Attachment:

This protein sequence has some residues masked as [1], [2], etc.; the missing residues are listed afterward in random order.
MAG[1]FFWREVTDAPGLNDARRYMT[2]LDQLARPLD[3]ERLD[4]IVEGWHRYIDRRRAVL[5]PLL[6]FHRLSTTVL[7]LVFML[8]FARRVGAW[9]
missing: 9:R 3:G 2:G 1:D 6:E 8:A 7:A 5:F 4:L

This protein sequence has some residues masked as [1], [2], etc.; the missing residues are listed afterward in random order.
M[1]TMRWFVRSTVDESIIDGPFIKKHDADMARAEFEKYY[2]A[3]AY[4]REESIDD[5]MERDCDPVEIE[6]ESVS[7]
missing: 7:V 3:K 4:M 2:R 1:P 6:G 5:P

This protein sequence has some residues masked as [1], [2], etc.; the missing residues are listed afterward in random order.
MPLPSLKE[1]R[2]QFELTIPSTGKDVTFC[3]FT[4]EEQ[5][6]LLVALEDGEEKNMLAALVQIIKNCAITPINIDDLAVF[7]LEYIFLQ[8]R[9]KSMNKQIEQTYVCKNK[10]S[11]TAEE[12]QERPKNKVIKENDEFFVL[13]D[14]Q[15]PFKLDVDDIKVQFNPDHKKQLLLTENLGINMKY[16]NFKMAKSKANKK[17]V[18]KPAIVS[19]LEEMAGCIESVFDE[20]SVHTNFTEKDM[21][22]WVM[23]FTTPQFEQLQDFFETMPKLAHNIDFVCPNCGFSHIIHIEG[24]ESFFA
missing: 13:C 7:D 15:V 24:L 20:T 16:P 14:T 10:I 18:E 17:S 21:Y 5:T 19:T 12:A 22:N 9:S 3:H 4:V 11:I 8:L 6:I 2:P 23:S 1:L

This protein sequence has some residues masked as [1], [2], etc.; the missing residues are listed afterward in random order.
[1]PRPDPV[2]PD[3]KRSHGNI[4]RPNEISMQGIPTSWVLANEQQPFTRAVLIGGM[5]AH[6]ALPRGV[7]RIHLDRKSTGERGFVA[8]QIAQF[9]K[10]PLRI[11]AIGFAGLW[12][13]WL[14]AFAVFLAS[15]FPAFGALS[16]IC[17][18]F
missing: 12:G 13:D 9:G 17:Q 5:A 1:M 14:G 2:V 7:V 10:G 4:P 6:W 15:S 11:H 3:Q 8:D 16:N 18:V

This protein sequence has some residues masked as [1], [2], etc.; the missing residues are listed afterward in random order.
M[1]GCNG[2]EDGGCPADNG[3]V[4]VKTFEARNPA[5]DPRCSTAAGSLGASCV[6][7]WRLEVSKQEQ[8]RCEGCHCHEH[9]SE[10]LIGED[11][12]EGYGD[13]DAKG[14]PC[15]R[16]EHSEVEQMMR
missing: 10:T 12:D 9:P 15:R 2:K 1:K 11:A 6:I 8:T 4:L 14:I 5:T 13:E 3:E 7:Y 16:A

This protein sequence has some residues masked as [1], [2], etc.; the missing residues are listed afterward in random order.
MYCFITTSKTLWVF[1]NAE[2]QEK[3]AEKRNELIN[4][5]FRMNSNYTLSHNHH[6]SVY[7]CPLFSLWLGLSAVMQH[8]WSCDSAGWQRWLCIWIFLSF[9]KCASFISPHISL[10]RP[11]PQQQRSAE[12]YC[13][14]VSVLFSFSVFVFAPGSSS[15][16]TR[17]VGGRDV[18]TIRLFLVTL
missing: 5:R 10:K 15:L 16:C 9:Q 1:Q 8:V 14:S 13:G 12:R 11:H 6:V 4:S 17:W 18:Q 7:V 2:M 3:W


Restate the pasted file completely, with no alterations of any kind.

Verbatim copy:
This protein sequence has some residues masked as [1], [2], etc.; the missing residues are listed afterward in random order.
MAG[1]FFWREVTDAPGLNDARRYMT[2]LDQLARPLD[3]ERLD[4]IVEGWHRYIDRRRAVL[5]PLL[6]FHRLSTTVL[7]LVFML[8]FARRVGAW[9]
missing: 9:R 3:G 2:G 1:D 6:E 8:A 7:A 5:F 4:L

This protein sequence has some residues masked as [1], [2], etc.; the missing residues are listed afterward in random order.
M[1]TMRWFVRSTVDESIIDGPFIKKHDADMARAEFEKYY[2]A[3]AY[4]REESIDD[5]MERDCDPVEIE[6]ESVS[7]
missing: 7:V 3:K 4:M 2:R 1:P 6:G 5:P

This protein sequence has some residues masked as [1], [2], etc.; the missing residues are listed afterward in random order.
MPLPSLKE[1]R[2]QFELTIPSTGKDVTFC[3]FT[4]EEQ[5][6]LLVALEDGEEKNMLAALVQIIKNCAITPINIDDLAVF[7]LEYIFLQ[8]R[9]KSMNKQIEQTYVCKNK[10]S[11]TAEE[12]QERPKNKVIKENDEFFVL[13]D[14]Q[15]PFKLDVDDIKVQFNPDHKKQLLLTENLGINMKY[16]NFKMAKSKANKK[17]V[18]KPAIVS[19]LEEMAGCIESVFDE[20]SVHTNFTEKDM[21][22]WVM[23]FTTPQFEQLQDFFETMPKLAHNIDFVCPNCGFSHIIHIEG[24]ESFFA
missing: 13:C 7:D 15:V 24:L 20:T 16:P 14:T 10:I 18:E 17:S 21:Y 5:T 19:T 12:A 22:N 9:S 3:H 4:V 11:I 8:L 6:I 2:P 23:S 1:L

This protein sequence has some residues masked as [1], [2], etc.; the missing residues are listed afterward in random order.
[1]PRPDPV[2]PD[3]KRSHGNI[4]RPNEISMQGIPTSWVLANEQQPFTRAVLIGGM[5]AH[6]ALPRGV[7]RIHLDRKSTGERGFVA[8]QIAQF[9]K[10]PLRI[11]AIGFAGLW[12][13]WL[14]AFAVFLAS[15]FPAFGALS[16]IC[17][18]F
missing: 12:G 13:D 9:G 17:Q 5:A 1:M 14:G 2:V 7:V 10:G 4:P 6:W 15:S 11:H 3:Q 8:D 16:N 18:V

This protein sequence has some residues masked as [1], [2], etc.; the missing residues are listed afterward in random order.
M[1]GCNG[2]EDGGCPADNG[3]V[4]VKTFEARNPA[5]DPRCSTAAGSLGASCV[6][7]WRLEVSKQEQ[8]RCEGCHCHEH[9]SE[10]LIGED[11][12]EGYGD[13]DAKG[14]PC[15]R[16]EHSEVEQMMR
missing: 10:T 12:D 9:P 15:R 2:K 1:K 11:A 6:I 8:T 4:L 14:I 5:T 13:E 3:E 7:Y 16:A

This protein sequence has some residues masked as [1], [2], etc.; the missing residues are listed afterward in random order.
MYCFITTSKTLWVF[1]NAE[2]QEK[3]AEKRNELIN[4][5]FRMNSNYTLSHNHH[6]SVY[7]CPLFSLWLGLSAVMQH[8]WSCDSAGWQRWLCIWIFLSF[9]KCASFISPHISL[10]RP[11]PQQQRSAE[12]YC[13][14]VSVLFSFSVFVFAPGSSS[15][16]TR[17]VGGRDV[18]TIRLFLVTL
missing: 5:R 10:K 15:L 16:C 9:Q 1:Q 8:V 14:S 13:G 12:R 11:H 6:V 4:S 17:W 18:Q 7:V 2:M 3:W